U.S. Airmen assigned to the 442nd Fighter Wing from Whiteman Air Force Base, Missouri, secure A-10 Thunderbolt II aircraft after arriving at Marine Corps Air Station Kaneohe Bay, Marine Corps Base Hawaii, Feb. 11, 2019. The unit participated in a training exercises with joint terminal air controllers, B-52H Stratofortress bombers, along with U.S. Marine Corps AH-1Z helicopters and U.S. Army forward observers on Hawaii. (U.S. Marine Corps photo by Sgt. Jesus Sepulveda Torres)
U.S. Airmen assigned to the 442nd Fighter Wing from Whiteman Air Force Base, Missouri, secure A-10 Thunderbolt II aircraft after arriving at Marine Corps Air Station Kaneohe Bay, Marine Corps Base Hawaii, Feb. 11, 2019. The unit participated in a training exercises with joint terminal air controllers, B-52H Stratofortress bombers, along with U.S. Marine Corps AH-1Z helicopters and U.S. Army forward observers on Hawaii. (U.S. Marine Corps photo by Sgt. Jesus Sepulveda Torres)

B-52s lead joint training across Hawaiian Islands

by U.S. Pacific Air Forces Public Affairs
U.S. Air Force

JOINT BASE PEARL HARBOR-HICKAM, Hawaii (AFNS) -- Air and ground force elements came together across the Hawaiian Islands this week to jointly participate in close air support (CAS) training with U.S. Air Force B-52H Stratofortress bombers from Andersen Air Force Base, Guam.

Conducted on Feb. 11 and 13, the training involved USAF joint terminal air controllers, the bombers and A-10 Thunderbolt IIs, along with U.S. Marine Corps AH-1Z helicopters and U.S. Army forward observers operating on Oahu and Hawaii’s Pohakuloa Training Area.

In addition to strengthening the skills of the Airmen, Marines and Soldiers in the field and sky, the missions tested JBPH-H’s 613th Air Operations Center’s (AOC) ability to command and control joint forces over a large geographic distance.

“These are dynamic missions with multiple, unique moving parts,” said Col. Jason Rueschhoff, 613th AOC commander. “It is a testament to the professionalism and skill of our joint AOC warriors that they orchestrate all of these forces together from an initial planning cell to the operations floor for execution. This training enabled U.S. Air Force and Joint Forces a realistic, multi-domain approach to tackle complex and emerging challenges.”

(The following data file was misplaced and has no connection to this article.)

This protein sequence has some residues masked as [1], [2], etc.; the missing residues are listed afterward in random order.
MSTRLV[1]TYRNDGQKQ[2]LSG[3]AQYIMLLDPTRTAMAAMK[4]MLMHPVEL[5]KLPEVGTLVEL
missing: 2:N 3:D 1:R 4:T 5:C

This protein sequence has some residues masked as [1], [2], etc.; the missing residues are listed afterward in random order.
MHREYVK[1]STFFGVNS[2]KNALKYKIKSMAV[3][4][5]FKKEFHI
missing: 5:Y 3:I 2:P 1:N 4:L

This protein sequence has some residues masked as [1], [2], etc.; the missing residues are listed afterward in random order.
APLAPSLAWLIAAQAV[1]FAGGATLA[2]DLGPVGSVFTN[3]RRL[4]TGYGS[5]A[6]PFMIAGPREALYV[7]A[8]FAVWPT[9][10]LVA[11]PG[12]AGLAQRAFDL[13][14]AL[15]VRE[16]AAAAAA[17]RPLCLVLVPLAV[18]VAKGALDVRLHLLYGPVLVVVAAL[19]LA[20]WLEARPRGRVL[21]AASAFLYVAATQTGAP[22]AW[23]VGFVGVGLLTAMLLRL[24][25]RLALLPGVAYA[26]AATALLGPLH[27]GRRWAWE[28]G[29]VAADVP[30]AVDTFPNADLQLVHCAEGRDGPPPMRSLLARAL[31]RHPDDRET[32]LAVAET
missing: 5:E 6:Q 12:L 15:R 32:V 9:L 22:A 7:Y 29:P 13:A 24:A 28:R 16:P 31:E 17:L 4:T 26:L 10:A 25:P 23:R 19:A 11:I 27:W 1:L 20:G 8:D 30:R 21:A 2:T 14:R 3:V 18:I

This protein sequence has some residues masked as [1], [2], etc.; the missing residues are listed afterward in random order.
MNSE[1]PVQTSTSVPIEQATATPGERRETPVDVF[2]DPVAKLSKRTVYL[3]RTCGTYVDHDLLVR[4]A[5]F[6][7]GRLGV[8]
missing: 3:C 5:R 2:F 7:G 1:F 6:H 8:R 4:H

The bombers flew to the Hawaiian Islands from Guam as part of U.S. Indo-Pacific Command’s Continuous Bomber Presence initiative. In addition to increasing the capabilities of the aircrew, these sorties demonstrate U.S. Indo-Pacific Command’s ability to mitigate the geographical challenges of distance unique to the Indo-Pacific region.

“The integration of the B-52 into this exercise creates training opportunities for everyone involved,” said Maj. Christopher “DASH” Curtis, 23rd Expeditionary Bomb Squadron (EBS) liaison officer. “The B-52 brings unique capabilities to the CAS fight. Flying a long duration sortie across the Pacific to deliver weapons in a CAS scenario highlights just one of those capabilities. This exercise provides an effective training environment for the Bomber Barons but maybe more importantly it demonstrates the unique capability of the B-52 to deliver effects anywhere at any time”.

The 23rd EBS is currently deployed from Minot Air Force Base, North Dakota, in support of U.S. Indo-Pacific Command’s Continuous Bomber Presence operations, which have been ongoing since March 2004. This recent mission is consistent with international law and United States’ long-standing commitment to a free and open Indo-Pacific.

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